The Address-Mr. Pearkes
that industry and to help in some measure to remove or lessen the danger of the great bugbear of the logging industry, which is the forest fire. If we can have a sustained yield we can give employment to many returned men.
Another industry I should like to mention is that of our commercial and sporting fisheries. The harvest of our ocean consists of many varieties of fish-salmon, cod, halibut, tuna, pilchards; even the dogfish, for the sake of its liver; the oyster; also the seaweed-all opening up grand opportunities for returning men to follow that particular kind of work. Never before have the fishermen of British Columbia had such fine floating equipment as they have to-day. Science has come to the help of the fisherman by giving him means of locating shoals of fish, of improving the system of transporting to the markets the fish which have been caught, and of presenting them in better condition than ever before.
These fishermen do not congregate and live in the big cities; they prefer to have their families scattered among a number of small towns throughout Vancouver island. But while their floating equipment is better now than ever before, they need protection during the winter storms for that floating equipment. Before the war that industry was largely in the hands of the Japanese, and the Japanese drove many of our white fishermen off our Canadian waters. The money they made they sent back to a foreign land. To-day our white fishermen have captured that trade and are spending their money in Canada. Never again must Japanese be allowed to capture the fishing industry of British Columbia.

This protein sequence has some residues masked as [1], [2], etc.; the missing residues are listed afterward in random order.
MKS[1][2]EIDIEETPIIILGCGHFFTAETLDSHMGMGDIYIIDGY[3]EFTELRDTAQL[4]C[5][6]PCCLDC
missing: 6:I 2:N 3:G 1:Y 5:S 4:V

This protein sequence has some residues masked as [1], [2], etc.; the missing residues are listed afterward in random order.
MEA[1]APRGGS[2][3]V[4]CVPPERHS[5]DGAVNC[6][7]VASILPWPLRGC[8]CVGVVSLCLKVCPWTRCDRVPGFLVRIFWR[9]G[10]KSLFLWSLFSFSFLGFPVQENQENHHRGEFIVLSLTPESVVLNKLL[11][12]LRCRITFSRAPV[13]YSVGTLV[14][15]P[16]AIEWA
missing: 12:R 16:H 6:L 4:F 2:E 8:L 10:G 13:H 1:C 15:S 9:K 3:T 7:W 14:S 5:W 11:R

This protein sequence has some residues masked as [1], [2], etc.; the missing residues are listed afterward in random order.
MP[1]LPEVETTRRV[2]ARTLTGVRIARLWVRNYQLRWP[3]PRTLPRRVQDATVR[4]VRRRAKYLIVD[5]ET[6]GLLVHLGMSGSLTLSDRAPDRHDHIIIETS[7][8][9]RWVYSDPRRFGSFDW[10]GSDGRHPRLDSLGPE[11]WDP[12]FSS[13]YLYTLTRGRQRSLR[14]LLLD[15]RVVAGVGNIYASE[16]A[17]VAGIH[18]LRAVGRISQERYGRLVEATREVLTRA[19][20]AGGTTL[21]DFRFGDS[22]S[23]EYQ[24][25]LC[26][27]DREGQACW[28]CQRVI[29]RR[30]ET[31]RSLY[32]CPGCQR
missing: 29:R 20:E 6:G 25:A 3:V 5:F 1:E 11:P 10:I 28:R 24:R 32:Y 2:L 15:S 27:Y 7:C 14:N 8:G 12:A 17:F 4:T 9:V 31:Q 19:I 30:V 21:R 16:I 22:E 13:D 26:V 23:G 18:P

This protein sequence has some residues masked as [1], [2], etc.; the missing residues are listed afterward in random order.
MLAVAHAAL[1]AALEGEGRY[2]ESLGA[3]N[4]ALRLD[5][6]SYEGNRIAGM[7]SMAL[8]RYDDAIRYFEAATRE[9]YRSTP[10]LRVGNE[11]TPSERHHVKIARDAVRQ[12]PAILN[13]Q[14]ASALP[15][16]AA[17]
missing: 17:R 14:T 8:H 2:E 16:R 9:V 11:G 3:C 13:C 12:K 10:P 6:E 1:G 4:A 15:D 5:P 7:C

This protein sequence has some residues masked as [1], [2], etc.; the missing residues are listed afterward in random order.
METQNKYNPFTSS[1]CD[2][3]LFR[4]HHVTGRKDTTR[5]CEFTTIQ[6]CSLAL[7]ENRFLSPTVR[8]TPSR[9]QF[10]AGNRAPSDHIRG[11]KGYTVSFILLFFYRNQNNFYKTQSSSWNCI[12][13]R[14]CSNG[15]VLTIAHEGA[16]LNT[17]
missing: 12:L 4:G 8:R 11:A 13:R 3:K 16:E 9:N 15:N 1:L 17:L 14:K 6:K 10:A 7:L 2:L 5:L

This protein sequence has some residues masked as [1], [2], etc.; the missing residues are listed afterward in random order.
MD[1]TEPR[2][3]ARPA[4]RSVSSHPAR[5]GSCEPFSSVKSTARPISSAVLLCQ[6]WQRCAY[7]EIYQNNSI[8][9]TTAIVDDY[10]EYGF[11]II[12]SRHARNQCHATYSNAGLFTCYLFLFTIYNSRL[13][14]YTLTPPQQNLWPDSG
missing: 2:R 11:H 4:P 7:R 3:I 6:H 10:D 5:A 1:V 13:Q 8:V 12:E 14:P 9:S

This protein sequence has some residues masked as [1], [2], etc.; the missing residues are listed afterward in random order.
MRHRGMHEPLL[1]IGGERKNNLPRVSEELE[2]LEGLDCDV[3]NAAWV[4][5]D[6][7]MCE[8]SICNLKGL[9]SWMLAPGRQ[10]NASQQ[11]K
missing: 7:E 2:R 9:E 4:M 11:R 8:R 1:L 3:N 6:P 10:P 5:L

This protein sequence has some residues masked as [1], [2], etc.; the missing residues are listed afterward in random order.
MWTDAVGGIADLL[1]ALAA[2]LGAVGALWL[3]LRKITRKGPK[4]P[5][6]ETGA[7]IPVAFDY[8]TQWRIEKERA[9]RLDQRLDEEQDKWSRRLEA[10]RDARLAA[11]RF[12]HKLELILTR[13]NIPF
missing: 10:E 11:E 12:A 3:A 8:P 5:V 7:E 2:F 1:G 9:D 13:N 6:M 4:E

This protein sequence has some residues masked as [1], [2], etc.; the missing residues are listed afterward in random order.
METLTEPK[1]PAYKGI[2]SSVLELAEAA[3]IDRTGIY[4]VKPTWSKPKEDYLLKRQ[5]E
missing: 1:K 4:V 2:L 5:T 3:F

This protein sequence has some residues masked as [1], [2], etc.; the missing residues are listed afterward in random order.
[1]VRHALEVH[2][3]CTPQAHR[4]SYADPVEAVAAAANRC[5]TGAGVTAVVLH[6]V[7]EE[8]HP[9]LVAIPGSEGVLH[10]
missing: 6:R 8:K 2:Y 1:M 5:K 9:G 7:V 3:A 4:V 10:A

I have not time this afternoon to go into any great detail regarding the mining industry and the agriculture of British Columbia. I would like to say one word about the great number of people who cater to the visitors who come to our island. They are in all kinds of little private enterprises, such as the corner grocery store, the wayside garage, the hotel, the tourist camp. Those people have been struggling during this war because, due to restrictions on gasoline and difficulties of transportation, the number of visitors has not been as great as in pre-war days. The younger men from those families have in the main joined the armed services and gone overseas. Their parents have shown commendable courage in keeping homes together during these years and in struggling to earn their livelihood. Their great hopes are that their sons and daughters will soon return from the duties they have undertaken in the defence of their country, and that the burden of